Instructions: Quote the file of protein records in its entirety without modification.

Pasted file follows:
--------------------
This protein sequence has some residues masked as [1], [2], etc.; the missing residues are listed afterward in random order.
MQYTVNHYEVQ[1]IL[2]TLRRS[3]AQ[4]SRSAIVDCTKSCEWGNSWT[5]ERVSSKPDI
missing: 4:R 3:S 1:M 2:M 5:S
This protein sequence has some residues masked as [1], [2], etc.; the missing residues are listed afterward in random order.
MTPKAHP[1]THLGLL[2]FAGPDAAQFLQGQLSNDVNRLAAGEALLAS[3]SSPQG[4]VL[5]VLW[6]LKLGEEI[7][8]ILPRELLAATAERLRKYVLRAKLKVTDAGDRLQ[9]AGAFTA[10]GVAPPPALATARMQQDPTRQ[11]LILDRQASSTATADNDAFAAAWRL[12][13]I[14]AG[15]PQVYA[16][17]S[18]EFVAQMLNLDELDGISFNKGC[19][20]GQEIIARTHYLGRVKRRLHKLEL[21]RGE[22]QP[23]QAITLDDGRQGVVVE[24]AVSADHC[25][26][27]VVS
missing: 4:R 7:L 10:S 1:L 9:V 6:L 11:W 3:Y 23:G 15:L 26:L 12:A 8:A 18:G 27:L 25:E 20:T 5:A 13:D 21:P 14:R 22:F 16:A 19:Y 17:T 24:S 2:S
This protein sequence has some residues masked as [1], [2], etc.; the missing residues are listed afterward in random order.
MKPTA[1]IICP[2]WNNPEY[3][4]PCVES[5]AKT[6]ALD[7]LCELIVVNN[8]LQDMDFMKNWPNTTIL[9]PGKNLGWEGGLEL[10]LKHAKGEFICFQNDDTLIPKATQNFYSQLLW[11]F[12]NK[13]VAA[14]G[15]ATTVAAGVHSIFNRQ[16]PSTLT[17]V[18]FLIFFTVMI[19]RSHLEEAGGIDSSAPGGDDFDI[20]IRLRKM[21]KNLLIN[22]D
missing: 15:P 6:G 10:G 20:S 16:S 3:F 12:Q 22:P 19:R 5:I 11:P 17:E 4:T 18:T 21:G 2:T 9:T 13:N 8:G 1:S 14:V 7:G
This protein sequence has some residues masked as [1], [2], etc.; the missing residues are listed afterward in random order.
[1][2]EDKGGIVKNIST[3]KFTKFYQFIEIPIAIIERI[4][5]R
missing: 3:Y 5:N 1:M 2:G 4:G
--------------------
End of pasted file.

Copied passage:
This protein sequence has some residues masked as [1], [2], etc.; the missing residues are listed afterward in random order.
MQYTVNHYEVQ[1]IL[2]TLRRS[3]AQ[4]SRSAIVDCTKSCEWGNSWT[5]ERVSSKPDI
missing: 4:R 3:S 1:M 2:M 5:S
This protein sequence has some residues masked as [1], [2], etc.; the missing residues are listed afterward in random order.
MTPKAHP[1]THLGLL[2]FAGPDAAQFLQGQLSNDVNRLAAGEALLAS[3]SSPQG[4]VL[5]VLW[6]LKLGEEI[7][8]ILPRELLAATAERLRKYVLRAKLKVTDAGDRLQ[9]AGAFTA[10]GVAPPPALATARMQQDPTRQ[11]LILDRQASSTATADNDAFAAAWRL[12][13]I[14]AG[15]PQVYA[16][17]S[18]EFVAQMLNLDELDGISFNKGC[19][20]GQEIIARTHYLGRVKRRLHKLEL[21]RGE[22]QP[23]QAITLDDGRQGVVVE[24]AVSADHC[25][26][27]VVS
missing: 4:R 7:L 10:S 1:L 9:V 6:L 11:W 3:Y 23:G 15:L 26:L 12:A 8:A 18:G 27:L 25:E 20:T 5:A 13:D 21:P 14:R 22:F 16:A 19:Y 17:T 24:S 2:S
This protein sequence has some residues masked as [1], [2], etc.; the missing residues are listed afterward in random order.
MKPTA[1]IICP[2]WNNPEY[3][4]PCVES[5]AKT[6]ALD[7]LCELIVVNN[8]LQDMDFMKNWPNTTIL[9]PGKNLGWEGGLEL[10]LKHAKGEFICFQNDDTLIPKATQNFYSQLLW[11]F[12]NK[13]VAA[14]G[15]ATTVAAGVHSIFNRQ[16]PSTLT[17]V[18]FLIFFTVMI[19]RSHLEEAGGIDSSAPGGDDFDI[20]IRLRKM[21]KNLLIN[22]D
missing: 15:P 6:G 10:G 20:S 16:S 3:F 12:Q 22:P 19:R 5:I 11:P 17:E 4:T 18:T 21:G 2:T 9:T 13:N 8:G 1:S 14:V 7:G
This protein sequence has some residues masked as [1], [2], etc.; the missing residues are listed afterward in random order.
[1][2]EDKGGIVKNIST[3]KFTKFYQFIEIPIAIIERI[4][5]R
missing: 3:Y 5:N 1:M 2:G 4:G